The Court grappled in this case with what it referred to as "the mysteries of the economic loss doctrine." The Court identified six "guideposts" regarding the scope of doctrine in North Carolina: (1) a tort action will generally not lie against a party to a contract who simply fails to perform the terms of the contract when the resulting injury resulting from the breach is damage to the subject matter of the contract, (2) the UCC bars negligence claims seeking recovery for damages to the product itself if the sale of goods is involved, (3) the UCC bar does not apply to claims of negligent misrepresentation, (4) where fraud and deceit are involved in the breach, punitive damages can be sought, (5) the doctrine does not bar claims of fraud, and (6) courts "must remain vigilant against a party’s unsupported attempt to engraft tort liability on what is at bottom a breach of tort action."
The Court deferred dismissal of the claims, because it was not clear that the plaintiff had a contractual remedy. That was so even though plaintiff had made a claim for breach of express warranty, because a party is entitled under the Rules of Civil Procedure to state all of its claims, regardless of their consistency.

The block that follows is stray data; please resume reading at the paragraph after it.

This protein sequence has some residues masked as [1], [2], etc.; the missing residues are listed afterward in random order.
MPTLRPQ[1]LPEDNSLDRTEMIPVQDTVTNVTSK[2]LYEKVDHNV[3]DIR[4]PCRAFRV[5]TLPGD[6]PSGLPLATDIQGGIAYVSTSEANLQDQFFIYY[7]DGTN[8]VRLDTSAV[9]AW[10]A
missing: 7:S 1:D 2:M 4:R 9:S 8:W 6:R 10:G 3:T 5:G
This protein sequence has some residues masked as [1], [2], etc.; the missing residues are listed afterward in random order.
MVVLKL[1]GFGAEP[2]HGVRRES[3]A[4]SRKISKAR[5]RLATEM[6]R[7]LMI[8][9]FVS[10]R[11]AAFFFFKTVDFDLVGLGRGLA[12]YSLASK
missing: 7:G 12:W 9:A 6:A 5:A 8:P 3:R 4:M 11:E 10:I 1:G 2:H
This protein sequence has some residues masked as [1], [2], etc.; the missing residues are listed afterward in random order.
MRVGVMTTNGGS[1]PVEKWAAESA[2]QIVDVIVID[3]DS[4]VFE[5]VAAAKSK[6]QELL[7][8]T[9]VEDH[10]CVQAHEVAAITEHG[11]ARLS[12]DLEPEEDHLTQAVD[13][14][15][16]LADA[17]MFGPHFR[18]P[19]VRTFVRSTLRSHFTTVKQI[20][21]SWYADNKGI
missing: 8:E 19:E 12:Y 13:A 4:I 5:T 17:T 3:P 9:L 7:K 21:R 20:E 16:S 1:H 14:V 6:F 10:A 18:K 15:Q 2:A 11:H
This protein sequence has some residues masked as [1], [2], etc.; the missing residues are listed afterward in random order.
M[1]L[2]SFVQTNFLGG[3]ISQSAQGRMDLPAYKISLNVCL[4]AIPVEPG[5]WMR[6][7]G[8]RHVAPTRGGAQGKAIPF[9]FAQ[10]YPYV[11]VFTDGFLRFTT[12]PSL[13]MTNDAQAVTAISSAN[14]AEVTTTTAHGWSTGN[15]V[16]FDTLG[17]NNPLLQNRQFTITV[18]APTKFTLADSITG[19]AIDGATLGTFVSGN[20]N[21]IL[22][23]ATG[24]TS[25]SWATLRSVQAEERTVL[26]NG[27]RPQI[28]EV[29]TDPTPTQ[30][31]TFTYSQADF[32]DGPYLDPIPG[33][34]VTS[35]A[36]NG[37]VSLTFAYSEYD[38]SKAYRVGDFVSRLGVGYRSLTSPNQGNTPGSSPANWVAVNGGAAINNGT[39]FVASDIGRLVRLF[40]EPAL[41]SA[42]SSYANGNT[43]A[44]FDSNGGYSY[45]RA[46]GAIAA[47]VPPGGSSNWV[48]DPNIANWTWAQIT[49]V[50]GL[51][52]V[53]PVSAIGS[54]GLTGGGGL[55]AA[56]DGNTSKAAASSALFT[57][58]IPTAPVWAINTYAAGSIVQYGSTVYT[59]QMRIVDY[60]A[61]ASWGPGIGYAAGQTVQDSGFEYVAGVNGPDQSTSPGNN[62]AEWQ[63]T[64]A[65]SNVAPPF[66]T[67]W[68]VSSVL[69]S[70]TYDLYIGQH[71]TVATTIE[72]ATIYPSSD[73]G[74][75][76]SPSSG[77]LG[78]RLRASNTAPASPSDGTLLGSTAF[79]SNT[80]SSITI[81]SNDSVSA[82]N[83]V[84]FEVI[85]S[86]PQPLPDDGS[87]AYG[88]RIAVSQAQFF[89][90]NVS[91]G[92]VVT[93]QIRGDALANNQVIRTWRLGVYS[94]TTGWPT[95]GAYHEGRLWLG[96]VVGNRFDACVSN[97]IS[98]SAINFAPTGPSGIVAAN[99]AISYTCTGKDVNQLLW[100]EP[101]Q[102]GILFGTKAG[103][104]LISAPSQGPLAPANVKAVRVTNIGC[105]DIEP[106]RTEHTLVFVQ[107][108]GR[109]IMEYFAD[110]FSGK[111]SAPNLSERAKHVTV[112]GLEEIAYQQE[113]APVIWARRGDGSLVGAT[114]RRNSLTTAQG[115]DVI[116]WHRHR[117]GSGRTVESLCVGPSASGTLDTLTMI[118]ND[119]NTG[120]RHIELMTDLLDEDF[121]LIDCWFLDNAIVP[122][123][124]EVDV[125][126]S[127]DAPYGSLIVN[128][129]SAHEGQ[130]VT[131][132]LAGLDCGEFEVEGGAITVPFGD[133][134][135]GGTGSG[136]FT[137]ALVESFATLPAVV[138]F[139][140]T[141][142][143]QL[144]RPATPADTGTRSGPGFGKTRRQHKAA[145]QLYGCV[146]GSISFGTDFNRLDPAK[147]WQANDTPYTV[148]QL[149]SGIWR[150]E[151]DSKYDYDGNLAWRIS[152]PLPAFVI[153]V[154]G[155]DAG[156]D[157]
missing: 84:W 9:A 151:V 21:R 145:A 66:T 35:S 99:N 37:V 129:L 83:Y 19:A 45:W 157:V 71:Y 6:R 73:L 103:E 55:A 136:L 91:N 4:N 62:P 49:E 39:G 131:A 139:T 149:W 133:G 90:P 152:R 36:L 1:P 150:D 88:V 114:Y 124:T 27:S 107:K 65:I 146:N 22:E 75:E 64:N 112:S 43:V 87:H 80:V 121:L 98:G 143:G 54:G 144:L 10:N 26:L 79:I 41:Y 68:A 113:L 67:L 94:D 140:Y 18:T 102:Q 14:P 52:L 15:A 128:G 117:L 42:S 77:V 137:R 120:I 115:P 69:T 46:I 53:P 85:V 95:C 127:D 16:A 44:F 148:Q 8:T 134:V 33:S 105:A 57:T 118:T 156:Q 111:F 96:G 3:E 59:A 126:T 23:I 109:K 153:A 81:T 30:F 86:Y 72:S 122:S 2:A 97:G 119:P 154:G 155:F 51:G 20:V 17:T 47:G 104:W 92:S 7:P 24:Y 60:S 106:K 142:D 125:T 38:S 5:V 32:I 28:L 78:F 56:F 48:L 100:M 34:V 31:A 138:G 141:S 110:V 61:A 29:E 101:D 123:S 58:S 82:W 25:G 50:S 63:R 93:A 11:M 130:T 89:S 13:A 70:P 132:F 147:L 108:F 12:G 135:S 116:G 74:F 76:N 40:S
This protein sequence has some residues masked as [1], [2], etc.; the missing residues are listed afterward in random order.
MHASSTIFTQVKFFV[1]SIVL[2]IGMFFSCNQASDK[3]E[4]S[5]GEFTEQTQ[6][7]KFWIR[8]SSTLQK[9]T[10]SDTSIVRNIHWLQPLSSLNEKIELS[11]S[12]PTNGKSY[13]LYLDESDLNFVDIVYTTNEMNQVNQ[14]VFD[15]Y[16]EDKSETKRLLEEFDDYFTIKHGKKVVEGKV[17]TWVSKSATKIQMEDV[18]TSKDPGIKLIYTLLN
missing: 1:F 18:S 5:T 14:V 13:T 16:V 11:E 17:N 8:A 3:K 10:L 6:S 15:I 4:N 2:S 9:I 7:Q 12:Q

The Court also held that plaintiff could proceed on its claims of negligent misrepresentation and unfair and deceptive practices. (Judge Diaz referenced an earlier opinion, Hospira Incorporated v. Alphagary Corp., written before he joined the Business Court, in which he had thoroughly discussed the economic loss doctrine. Thanks to Brad Kutrow of Helms Mullis & Wicker for providing a copy of this opinion).